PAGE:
Michael H. Hardern
Operetta Research Center
5 July, 2015
As everyone knows, the Ohio Light Opera is one of the prime performance venues for lesser known works of Emmerich Kalman. With the current festival in full swing right now, and no Kalman on the program in 2015, Michael Miller of the Operetta Archives in Los Angeles (a board member at OLO) has released a DVD of Die Herzogin von Chicago, filmed in the small college theater of Wooster. It’s a true labor of love!
Kalman’s 1928 Charleston-operetta is the most “American” score the composer ever wrote, half of the numbers are pure Broadway – and the story is, in fact, about an American zillionaire’s daughter who travels to old-fashioned Europe and stirs up life in an old-fashioned palace in Sylavria. (That’s a mix of Transylvania and the name Sylva Varescu, Kalman’s heroine in Csardasfürstin.) The other half of the score is filled with “traditional” operetta music, i.e. Viennese waltzes and fiery czardas. In the end, the boundaries are torn down, and the finale is a fusion of both worlds – Vienna, Broadway and Hollywood. Till that happens, a battle of the sexes and styles is on.
After Die Herzogin von Chicago was “rediscovered” by Michael Haas as part of the Decca “Entartete Musik” series, back in the 1990s, there have been many stage productions. But so far only the Viennese Volksoper version found its way onto a very unfortunate DVD. Unfortunate, because the story is more or less completely fucked up in this production (with scenes changed around ad lib); and what’s worse, the music is sung by typical “operetta singers” of today who have no idea of how Broadway oriented numbers should be presented. It’s mostly embarrassing to listen to. The only truly great moment on the entire DVD is a cartoon that was shown to illustrate to cowboys and Indians number “Rose der Prärie.” (If only the whole staging had been as witty and colorful as this scene!)
So, here now is another DVD, filmed at the Ohio Light Opera in 2007 of an English sung production. You would imagine that the young American singers would know how to properly present those American jazz numbers. Surprisingly, they don’t. With the exception of the vivacious Jacob Allen as Mr. Bondy, all lead actors lack panache and that certain Broadway flair needed to make this score soar. The problem might be the unfortunate costuming by Charlene Gross. These Sylavrian soldiers do not look strapping in their uniforms, and that includes – especially – Grant Knox as crown-prince Sandor Boris. He sobs his way through “Vienna Music,” a languorous slow-waltz, but he’s never seductive, certainly not in those trousers. Nor is there a hint of temperament or danger in him. As there should be; after all, it’s a part written for box office magnet Hubert Marischka!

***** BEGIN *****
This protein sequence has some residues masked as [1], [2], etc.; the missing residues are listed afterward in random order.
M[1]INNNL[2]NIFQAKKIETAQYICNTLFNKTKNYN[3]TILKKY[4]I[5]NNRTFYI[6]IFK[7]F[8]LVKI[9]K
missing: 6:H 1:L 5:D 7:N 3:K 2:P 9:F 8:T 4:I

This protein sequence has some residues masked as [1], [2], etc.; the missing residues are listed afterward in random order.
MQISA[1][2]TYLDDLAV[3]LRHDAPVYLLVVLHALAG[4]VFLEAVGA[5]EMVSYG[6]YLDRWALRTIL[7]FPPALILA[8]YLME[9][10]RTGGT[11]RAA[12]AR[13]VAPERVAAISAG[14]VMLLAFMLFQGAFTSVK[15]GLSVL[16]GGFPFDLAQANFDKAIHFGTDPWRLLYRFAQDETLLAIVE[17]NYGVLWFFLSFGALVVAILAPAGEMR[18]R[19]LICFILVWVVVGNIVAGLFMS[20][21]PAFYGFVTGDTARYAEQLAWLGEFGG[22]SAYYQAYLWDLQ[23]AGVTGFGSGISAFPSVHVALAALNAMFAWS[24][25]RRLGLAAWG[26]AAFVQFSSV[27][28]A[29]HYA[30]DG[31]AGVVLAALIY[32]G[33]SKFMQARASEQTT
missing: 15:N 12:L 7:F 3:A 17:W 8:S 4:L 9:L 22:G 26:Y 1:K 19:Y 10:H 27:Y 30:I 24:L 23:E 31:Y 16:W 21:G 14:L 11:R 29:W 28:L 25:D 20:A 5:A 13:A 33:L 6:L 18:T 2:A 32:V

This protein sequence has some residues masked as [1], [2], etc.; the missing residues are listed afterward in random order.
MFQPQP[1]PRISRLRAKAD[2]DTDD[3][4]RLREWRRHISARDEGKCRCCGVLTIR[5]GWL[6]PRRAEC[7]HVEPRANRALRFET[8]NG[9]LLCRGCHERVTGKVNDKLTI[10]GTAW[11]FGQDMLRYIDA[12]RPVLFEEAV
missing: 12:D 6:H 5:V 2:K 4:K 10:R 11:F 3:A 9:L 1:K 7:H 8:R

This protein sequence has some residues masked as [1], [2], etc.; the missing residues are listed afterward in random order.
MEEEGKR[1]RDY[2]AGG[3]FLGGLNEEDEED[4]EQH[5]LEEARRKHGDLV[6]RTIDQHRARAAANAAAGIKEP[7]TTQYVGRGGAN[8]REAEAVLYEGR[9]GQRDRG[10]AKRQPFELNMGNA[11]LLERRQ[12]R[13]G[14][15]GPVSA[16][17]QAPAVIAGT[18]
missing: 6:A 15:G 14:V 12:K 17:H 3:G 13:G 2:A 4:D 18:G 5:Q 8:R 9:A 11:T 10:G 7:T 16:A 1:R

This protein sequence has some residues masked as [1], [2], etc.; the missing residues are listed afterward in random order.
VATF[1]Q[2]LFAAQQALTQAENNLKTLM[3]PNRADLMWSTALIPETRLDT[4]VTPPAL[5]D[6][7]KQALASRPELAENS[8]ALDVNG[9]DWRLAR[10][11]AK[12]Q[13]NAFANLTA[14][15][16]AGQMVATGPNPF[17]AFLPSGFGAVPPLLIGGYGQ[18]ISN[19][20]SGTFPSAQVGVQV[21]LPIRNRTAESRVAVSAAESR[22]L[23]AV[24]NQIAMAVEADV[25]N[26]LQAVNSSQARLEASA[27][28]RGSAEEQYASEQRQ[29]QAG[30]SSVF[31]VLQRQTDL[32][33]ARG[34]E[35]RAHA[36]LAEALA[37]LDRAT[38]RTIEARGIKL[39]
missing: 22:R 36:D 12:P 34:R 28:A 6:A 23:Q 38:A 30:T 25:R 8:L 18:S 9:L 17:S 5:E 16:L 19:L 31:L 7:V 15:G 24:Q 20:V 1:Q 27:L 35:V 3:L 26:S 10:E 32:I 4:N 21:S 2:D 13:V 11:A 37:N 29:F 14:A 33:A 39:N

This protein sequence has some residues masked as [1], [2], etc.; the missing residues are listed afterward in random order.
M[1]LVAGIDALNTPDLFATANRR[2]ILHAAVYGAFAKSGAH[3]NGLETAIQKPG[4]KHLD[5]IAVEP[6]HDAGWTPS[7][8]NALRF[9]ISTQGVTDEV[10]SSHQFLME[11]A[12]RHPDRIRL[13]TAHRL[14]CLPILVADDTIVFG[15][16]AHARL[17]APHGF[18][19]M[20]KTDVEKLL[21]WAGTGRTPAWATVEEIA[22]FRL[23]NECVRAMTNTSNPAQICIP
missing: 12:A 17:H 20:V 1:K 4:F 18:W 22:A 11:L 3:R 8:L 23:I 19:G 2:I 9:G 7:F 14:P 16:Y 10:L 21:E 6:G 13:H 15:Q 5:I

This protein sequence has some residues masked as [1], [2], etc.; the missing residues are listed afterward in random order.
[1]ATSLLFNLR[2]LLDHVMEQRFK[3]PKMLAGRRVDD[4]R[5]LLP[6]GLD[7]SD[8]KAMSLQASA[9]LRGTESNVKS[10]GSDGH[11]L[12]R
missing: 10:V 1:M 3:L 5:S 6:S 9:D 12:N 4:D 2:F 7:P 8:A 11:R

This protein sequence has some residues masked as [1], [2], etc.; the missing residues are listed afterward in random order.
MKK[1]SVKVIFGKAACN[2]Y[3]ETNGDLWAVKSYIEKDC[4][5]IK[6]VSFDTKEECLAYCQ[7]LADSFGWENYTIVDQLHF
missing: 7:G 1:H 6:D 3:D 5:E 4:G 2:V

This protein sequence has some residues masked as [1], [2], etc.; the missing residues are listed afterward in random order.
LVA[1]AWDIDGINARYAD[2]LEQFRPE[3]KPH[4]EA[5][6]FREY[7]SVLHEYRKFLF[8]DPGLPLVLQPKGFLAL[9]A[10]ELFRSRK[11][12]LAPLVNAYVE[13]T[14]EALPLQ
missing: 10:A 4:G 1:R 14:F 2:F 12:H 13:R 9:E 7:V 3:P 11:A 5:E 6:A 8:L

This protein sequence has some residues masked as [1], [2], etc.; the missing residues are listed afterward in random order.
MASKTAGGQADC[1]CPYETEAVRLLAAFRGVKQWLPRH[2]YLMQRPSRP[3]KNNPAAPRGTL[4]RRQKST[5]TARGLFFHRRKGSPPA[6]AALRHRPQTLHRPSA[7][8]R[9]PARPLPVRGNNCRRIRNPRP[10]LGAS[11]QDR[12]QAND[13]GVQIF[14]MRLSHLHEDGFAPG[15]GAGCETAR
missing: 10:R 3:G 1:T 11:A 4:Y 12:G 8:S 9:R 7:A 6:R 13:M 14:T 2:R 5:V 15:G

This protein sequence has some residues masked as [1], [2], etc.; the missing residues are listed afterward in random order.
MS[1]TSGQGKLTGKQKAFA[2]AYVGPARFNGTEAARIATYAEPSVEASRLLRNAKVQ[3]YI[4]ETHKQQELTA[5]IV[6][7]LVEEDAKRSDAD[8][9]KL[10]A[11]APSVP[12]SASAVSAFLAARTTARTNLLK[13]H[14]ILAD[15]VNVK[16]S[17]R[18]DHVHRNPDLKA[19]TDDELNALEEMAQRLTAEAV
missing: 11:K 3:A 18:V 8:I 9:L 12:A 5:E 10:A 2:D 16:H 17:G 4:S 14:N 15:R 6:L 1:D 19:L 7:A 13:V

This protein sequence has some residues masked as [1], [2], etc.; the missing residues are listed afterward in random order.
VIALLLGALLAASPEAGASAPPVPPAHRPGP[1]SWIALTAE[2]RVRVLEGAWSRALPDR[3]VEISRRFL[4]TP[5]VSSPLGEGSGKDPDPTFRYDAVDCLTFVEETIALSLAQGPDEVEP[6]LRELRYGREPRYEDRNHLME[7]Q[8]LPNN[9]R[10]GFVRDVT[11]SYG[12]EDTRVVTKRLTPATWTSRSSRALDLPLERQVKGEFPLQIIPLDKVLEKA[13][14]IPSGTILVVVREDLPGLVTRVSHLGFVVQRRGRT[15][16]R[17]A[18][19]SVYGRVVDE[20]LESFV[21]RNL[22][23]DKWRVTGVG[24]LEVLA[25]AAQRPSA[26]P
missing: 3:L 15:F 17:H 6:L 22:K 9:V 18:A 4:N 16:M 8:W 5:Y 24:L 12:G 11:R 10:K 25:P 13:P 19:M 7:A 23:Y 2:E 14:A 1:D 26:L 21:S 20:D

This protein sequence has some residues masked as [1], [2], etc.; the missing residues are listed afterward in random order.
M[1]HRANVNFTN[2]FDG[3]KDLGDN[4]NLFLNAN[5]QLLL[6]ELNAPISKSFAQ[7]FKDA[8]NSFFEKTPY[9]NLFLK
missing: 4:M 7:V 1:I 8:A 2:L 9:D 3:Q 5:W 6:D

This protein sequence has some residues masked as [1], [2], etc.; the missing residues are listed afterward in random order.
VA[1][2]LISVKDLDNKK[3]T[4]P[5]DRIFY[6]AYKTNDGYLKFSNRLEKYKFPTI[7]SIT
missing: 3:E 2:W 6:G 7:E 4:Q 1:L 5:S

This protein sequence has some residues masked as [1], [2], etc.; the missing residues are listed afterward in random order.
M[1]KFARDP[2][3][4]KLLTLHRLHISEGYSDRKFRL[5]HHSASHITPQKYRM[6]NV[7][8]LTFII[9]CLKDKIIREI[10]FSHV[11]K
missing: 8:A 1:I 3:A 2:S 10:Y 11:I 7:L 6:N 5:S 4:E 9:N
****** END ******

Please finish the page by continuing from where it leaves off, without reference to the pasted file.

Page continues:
But then again, the whole staging by Julie Wright Costa is not particularly seductive or exciting. Not even thought-provoking. Even the spooky joke about the Jewish emigrant Mr. Bondy getting a “Star of David” slapped onto his chest as a sign of appreciation by the Sylvarians (in 1928!) is played down here, dumbed down you might say, as if there were nothing to it. Considering Kalman’s own later fate, as well as that of both his librettists, it’s almost surreal that this is not given any special attention in the staging.
Obviously, OLO has to operate on a modest budget, and the stage in Wooster is tiny. But this Duchess of Chicago looks way to harmless (for my taste) to make the glories of the piece understandable. It was, originally, a big budget production at the Theater an der Wien, on a Ziegfeld Follies scale. If you have to present such an XXL revue operetta in a miniature version you need catchy ideas and a great cast. It can be done, as the Geschwister Pfister demonstrated, years ago, with the reduced version of the equally XXL Im weißen Rössl that worked in a XXS cabaret bar, where there was hardly any orchestra or chorus or ballet to speak of.
One advantage of this new DVD over the Volksoper version is that the scenes have not all been switched around. It’s a straight forward reading of the script with few cuts. Michael Borowitz conducts the OLO band, thinking more of “traditional” ball gowns and champagne operetta than The Jazz Age – with gin fizz and swirling “It” girls. As a result, the waltz and czardas segments work better than the foxtrot and Charleston numbers. The sound quality is excellent, the camera work is okay. It’s a set that probably worked well live, on a hot summer’s night in Ohio. It does not come across as too dazzling on the screen in close ups.
Which means there is room for another Herzogin von Chicago on DVD. Till then, you might enjoy listing to Rita Georg again, the original Miss Mary Lloyd from Vienna 1928. Her way of singing Kalman would seem within easy reach for Americans; if only they wanted to reach for such a stylistic goal.
To order this OLO Duchess of Chicago, write to OperettaArchives@yahoo.com. (The title is not yet up on their website.)